Young children with narrow retinal artery diameters are more likely to develop higher blood pressure while children with higher blood pressure levels were more likely to develop retinal microvascular impairment during early childhood, claim researchers in a new study.
High blood pressure, the main risk factor for the development of cardiovascular disease (CVD), can manifest as early as childhood, and the prevalence of high blood pressure among children continues to rise.
In previous studies, analysis of blood vessels in the retina has shown promise as a predictor of CVD risk among adults.
“Primary prevention strategies are needed to focus on screening retinal microvascular health and blood pressure in young children in order to identify those at increased risk of developing hypertension,” said study lead author Henner Hanssen from the University of Basel in Switzerland.
“The earlier we can provide treatment and implement lifestyle changes to reduce hypertension, the greater the benefit for these children,” Hanssen added.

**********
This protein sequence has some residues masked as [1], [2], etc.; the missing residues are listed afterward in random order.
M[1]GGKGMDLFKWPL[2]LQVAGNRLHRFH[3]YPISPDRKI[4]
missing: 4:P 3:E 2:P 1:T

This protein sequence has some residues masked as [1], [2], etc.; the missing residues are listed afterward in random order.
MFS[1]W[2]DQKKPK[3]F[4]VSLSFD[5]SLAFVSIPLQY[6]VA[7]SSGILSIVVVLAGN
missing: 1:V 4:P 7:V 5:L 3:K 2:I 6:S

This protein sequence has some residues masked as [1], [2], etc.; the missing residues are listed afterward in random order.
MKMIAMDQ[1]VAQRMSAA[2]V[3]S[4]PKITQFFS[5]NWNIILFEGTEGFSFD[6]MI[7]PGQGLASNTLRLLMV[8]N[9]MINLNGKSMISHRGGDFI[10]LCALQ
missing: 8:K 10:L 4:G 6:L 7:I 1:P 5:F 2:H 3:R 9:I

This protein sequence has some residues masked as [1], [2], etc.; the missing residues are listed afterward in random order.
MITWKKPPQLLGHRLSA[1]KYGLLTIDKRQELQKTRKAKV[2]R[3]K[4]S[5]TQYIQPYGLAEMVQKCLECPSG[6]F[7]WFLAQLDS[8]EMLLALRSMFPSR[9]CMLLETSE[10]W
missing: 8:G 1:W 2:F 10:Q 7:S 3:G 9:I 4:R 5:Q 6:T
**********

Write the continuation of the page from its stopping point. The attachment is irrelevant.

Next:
For the current findings, published in the Hypertension: Journal of the American Heart Association, researchers sought to predict the development of high blood pressure in children over four years based on retinal blood vessel measurements
Researchers screened 262 children ages six to eight from 26 schools in Basel, Switzerland, in 2014, for baseline blood pressure and retinal arterial measurements. Both measures were taken again in 2018.
Blood pressure measurements at both baseline and follow-up were performed in a sitting position after a minimum of five minutes of rest and were categorized based on the American Academy of Pediatrics’ blood pressure guidelines.
Results from the analysis indicate that children with narrower retinal vessel diameters at baseline developed higher systolic blood pressure at follow-up.
The findings showed that children with higher blood pressure levels at baseline developed significantly narrower arteriolar diameters at follow-up, depending on weight and cardiorespiratory fitness.
“Early childhood assessments of retinal microvascular health and blood pressure monitoring can improve cardiovascular risk classification,” said Hanssen.
Researchers noted limitations of their study include that they could not confirm blood pressure measurements over a single 24-hour period, so they would not account for “white coat” hypertension, a condition where patients have high blood pressure readings when measured in a medical setting.